‘Investigative comment’ for web reporting…

12Nov10

When the winner of the Bevins Prize for Investigative Journalism was announced earlier this week, I doubt few could have argued that Clare Sambrook was an undeserving recipient, especially after receiving the Paul Foot award a week earlier. Her work with End Child Detention Now, alongside her group of volunteers, is clearly thought to be this year’s outstanding case of investigative journalism.

The list of reports credited with both awards were written for web publication Opendemocracy. It is definitely of note that this is the first time an all web publication has won either award, showing the shift in practice and publication of investigative journalism. Amongst the fears  of the clarity and quality of content on the web, it is nice to see organisations and individuals embracing the opportunities this platform allows.

The important concept to take from her work is that of ‘investigative comment’; itis something that has the potential to change journalistic practice when it comes to investigations, especially on the web.

Her original and innovative take on journalism is something that has been lacking in recent years; Anthony Barnett on Ourkingdom, a sub-section of Opendemocracy, wrote on her method and mentioned the fact and comment should no longer be separated.

She tells us that “If we respect the reader, then all journalism ought to be investigative — probing, curious, digging”, examining and asking questions and forcing the reader to think, react and respond. Despite the articles mentioning, with quite a sharp tongue, the vested interests of various media organisations lending itself to bland neutrality, when in fact, “it’s bonkers to demand that investigative work should be ‘fair and balanced”.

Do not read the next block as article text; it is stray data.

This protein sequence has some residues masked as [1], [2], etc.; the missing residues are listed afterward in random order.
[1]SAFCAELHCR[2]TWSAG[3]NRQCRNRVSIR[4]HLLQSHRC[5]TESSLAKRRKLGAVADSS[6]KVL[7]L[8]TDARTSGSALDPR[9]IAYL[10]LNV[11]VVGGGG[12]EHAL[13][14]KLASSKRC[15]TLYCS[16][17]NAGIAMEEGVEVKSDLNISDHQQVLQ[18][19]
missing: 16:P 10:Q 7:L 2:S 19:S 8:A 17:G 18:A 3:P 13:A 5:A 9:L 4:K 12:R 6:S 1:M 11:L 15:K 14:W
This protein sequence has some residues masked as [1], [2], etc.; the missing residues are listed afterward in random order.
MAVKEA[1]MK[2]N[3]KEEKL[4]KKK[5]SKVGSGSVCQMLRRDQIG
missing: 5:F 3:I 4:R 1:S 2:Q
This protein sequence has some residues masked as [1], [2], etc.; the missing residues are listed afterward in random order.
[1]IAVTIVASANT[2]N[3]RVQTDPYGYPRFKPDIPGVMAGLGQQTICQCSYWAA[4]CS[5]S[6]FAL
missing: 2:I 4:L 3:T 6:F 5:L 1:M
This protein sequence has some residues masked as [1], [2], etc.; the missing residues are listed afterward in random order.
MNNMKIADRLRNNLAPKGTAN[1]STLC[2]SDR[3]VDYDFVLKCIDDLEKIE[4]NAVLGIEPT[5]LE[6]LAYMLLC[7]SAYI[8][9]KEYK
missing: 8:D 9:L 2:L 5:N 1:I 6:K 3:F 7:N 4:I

Despite a journalist needing to have that basic human lust for knowledge in bundles, we don’t really understand or appreciate that in order to go out and search for information and sources, we need to feel passionate about the reasons why we are trying to tell people the story and why we are out searching for the information.

This passion will appeal to people, and only recently has the web allowed us to input this kind of openness and opinion into news reporting as part of a complete news story, entailing fact, report and subjective response.

Arguments should not have to be presented subjectively, and controversial subjects or topics, like child detention centres, deserve an element of passion and opinion in their reporting, as long as you are honest with the facts, allow for open interpretation and discussion of the material you are distributing and bring something new to the public sphere.

If there is anything to take from the successes of Clare and the End Child Detention Now campaign, it is that her reporting style, utilising ‘investigative comment’, led to the distribution of a powerful and controversial story in an award-winning and thought provoking way to a discursive and receptive audience. Not something to be taken lightly.

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